Andy Stott: Faith in Strangers [Modern Love]
Manchester producer Andy Stott has experimented with various shades of techno over the past decade, but his 2014 record Faith in Strangers breaks away from any single style in lieu of a unified melancholic feel. Stott’s latest has a cinematic quality that makes it difficult to just idly listen to; instead, it's best to enter into and experience viscerally these songs, which are ordered in such a way that you get the sense of having traveled through space, time, memory to get from start to finish. The slow build of opener, “Time Away,” sets the chilly mood that colors the entirety of the album, like on the very next track, “Violence,” which sustains and heightens this tone with its heavy, almost trap-ish industrial beat. This, along with the similar-sounding title track are the climactic moments that stand out amidst the more loosely structured, atmospheric unfolding of Faith in Strangers. The ethereal vocals from Alison Skidmore counterbalance the dark strangeness of the grinding loops and beats that Stott layers together. Soft vocals and machine noise combine especially powerfully on the final track, “Missing,” a simple but haunting piano arrangement that evokes both delicateness and danger, that in filmic language might amount to a shot of a lone person walking through a city at night. --Beth Tolmach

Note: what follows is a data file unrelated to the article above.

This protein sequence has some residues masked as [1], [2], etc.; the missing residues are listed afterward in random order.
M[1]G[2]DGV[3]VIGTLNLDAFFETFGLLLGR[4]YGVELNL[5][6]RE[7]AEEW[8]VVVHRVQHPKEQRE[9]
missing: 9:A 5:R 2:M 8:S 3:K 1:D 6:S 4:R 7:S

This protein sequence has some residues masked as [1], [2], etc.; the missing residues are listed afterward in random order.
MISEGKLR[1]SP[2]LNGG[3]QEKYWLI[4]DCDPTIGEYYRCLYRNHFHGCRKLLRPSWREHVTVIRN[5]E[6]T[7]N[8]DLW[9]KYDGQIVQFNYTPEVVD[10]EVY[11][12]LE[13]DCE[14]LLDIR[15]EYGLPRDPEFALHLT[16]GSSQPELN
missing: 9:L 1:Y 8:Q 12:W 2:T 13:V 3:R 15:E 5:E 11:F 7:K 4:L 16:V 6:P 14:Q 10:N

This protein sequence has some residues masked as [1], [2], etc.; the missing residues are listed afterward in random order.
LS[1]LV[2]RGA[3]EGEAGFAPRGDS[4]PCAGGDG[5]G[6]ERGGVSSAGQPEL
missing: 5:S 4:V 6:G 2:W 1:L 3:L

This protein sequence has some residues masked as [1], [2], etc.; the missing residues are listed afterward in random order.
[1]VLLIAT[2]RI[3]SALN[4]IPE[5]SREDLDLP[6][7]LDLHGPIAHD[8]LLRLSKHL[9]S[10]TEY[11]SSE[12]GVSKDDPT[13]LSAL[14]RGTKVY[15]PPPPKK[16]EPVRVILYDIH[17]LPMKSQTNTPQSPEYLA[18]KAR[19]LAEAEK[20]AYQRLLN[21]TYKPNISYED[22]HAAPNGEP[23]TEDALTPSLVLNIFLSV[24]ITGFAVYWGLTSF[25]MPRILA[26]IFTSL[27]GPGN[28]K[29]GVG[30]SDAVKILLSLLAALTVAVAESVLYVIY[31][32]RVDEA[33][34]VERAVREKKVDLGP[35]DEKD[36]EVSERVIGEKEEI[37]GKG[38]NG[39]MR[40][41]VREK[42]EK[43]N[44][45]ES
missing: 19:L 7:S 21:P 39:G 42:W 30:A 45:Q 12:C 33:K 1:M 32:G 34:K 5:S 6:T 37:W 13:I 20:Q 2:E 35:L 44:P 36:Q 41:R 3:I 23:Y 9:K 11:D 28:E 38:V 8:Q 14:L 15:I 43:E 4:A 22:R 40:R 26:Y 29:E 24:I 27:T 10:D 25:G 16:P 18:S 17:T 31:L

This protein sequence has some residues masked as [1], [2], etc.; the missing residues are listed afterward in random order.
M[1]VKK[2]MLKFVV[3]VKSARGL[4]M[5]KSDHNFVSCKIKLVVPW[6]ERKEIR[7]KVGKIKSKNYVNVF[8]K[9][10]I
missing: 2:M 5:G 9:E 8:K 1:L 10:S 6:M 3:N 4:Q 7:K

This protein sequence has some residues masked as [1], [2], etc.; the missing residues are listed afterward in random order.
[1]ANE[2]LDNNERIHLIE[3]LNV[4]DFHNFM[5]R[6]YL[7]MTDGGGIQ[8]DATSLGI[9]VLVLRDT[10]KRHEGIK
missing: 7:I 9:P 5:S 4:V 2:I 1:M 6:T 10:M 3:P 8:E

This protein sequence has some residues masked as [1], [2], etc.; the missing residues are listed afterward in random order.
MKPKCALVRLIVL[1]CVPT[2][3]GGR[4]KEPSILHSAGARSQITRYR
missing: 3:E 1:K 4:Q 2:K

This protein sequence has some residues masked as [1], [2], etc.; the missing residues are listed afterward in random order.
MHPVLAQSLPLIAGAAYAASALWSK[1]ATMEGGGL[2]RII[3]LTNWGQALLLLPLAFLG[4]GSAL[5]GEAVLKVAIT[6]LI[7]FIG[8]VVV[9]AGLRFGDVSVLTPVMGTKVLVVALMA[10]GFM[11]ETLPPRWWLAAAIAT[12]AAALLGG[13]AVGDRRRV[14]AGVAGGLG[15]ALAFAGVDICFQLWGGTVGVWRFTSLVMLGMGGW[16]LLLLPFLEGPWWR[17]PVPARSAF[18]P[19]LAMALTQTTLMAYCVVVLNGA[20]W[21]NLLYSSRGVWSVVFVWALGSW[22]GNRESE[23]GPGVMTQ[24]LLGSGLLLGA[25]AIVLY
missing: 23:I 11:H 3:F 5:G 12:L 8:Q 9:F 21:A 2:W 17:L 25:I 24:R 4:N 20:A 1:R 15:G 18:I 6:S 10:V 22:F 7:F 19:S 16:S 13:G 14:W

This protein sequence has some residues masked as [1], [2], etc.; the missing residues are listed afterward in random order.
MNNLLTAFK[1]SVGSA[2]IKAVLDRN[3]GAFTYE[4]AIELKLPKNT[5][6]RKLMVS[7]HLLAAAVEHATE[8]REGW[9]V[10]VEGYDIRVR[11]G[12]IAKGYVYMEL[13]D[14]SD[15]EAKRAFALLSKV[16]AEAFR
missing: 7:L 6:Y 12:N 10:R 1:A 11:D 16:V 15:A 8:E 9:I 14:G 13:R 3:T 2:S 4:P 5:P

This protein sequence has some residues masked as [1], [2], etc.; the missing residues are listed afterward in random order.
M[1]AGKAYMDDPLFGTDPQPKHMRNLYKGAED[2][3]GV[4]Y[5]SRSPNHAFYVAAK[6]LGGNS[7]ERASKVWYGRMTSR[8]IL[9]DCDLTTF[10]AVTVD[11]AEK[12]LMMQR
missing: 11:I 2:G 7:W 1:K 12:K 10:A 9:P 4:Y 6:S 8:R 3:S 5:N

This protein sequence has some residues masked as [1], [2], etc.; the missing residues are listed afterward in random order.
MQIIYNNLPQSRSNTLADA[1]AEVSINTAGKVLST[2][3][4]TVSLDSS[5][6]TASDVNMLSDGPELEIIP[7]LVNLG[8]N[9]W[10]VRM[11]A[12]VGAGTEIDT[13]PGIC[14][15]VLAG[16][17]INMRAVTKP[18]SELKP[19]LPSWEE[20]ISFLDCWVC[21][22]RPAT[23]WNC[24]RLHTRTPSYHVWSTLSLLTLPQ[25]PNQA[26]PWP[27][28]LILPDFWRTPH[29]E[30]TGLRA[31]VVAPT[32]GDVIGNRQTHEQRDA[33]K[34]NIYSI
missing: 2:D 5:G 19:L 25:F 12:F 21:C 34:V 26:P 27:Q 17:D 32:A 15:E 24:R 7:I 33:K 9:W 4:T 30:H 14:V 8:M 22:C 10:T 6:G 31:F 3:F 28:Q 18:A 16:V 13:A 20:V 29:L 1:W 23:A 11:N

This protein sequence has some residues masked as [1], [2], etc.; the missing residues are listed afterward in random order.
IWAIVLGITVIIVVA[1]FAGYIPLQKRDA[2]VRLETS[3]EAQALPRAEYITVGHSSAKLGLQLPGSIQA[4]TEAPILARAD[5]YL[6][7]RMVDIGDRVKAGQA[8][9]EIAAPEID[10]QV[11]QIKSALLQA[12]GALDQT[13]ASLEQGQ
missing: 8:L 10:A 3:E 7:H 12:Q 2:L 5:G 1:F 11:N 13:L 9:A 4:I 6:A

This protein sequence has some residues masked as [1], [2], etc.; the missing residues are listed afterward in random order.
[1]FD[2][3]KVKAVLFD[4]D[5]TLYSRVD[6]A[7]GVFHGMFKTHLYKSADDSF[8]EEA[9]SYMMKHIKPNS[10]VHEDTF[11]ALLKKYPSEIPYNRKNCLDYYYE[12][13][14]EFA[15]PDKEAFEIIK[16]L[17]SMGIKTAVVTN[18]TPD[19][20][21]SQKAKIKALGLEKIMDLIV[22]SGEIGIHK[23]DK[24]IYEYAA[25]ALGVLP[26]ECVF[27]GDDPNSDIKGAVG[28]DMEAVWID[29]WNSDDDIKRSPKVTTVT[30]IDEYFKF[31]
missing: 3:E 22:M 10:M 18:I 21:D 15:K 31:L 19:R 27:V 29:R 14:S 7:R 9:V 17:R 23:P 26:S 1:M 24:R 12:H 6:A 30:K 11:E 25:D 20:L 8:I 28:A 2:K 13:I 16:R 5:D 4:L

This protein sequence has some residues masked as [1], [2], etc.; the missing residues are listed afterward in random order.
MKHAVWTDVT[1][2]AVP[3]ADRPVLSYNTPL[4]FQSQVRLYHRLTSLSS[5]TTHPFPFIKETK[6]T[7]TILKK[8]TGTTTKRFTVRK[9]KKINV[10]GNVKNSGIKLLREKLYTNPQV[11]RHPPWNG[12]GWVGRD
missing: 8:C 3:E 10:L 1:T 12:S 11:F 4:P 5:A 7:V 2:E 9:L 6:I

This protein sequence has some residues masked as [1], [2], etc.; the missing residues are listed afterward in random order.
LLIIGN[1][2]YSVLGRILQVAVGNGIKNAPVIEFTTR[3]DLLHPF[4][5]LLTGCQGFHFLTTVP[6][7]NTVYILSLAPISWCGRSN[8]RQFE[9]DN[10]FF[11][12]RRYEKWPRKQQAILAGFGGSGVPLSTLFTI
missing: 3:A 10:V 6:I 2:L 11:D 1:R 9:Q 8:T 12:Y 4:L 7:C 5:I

Arca: Xen [Mute]
Xen seemed underwhelming at first because of how counterintuitive it feels to the ongoing narrative behind Arca's ascent. Last year, the producer born Alejandro Ghersi pulled no punches. This was the guy who gave the unwieldy "Hold My Liquor" off Yeezus it's haunting pulse, and sent the now-ubiquitous FKA Twigs to her career-starting launchpad on EP2. &&&&&, etc. You probably know all this already. Which made Xen messing with the program all the more disarming. On this album, Arca's ever-propulsive momentum from last year now moves in start-stops, melodies traded for drop outs and half-awake chords-- the sonic results being an awkward balance between classical, trip-hop, and faded skeletons of flamenco from his childhood.